The U.S. annual inflation rate barely changed in January as the cost of things like food, shelter and gasoline got more expensive during the month.
The U.S. Bureau of Labour Statistics reported Tuesday that the Consumer Price Index came in at 6.4 per cent for the 12 months up until the end of January. That’s slightly down from the previous month’s 6.5 per cent level but higher than the 6.2 per cent that economists were expecting.
The cost of living increased by 0.5 per cent in the month of January, with shelter costs increasing by 0.7 per cent. In the past year, shelter costs are up by 7.9 per cent.
The cost of food and gasoline was also more expensive in January than it was the previous month.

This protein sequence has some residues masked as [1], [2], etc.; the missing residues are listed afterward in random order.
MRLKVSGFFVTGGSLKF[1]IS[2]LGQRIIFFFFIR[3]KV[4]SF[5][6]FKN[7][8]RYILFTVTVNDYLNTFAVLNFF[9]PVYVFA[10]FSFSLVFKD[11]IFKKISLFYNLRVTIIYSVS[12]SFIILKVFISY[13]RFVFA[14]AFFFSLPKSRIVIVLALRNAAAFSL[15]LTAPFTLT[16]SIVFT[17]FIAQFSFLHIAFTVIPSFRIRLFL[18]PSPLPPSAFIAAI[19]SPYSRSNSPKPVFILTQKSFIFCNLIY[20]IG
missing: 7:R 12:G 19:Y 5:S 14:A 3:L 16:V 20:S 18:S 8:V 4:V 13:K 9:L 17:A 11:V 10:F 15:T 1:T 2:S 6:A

The biggest contributor to the slight slowdown in the overall rate was a drop in the price of used cars and trucks, which were skyrocketing higher this time last year.
Used vehicle prices fell by 1.9 per cent in January, and are down by 11.9 per cent in the past 12 months.
High inflation everywhere
After plunging in the early days of the pandemic, inflation rates have soared around the world starting in late 2021 for a variety of reasons. The rate peaked in the U.S. in June of 2022 at 9.1 per cent and has slowly and steadily come down, but not as fast as consumers and policy makers would like to see.
The U.S. central bank, the Federal Reserve, has raised lending rates aggressively in recent months to try to slow down demand. So far all it has achieved is to take the rate from more than three times higher than the three per cent upper limit of its target to a little over twice as high.
Royce Mendes, an economist with financial services conglomerate Desjardins, says the details of the report show that the fight against inflation is far from over.
“The latest consumer price data show that the Fed has yet to shoot down high-flying inflation,” he said.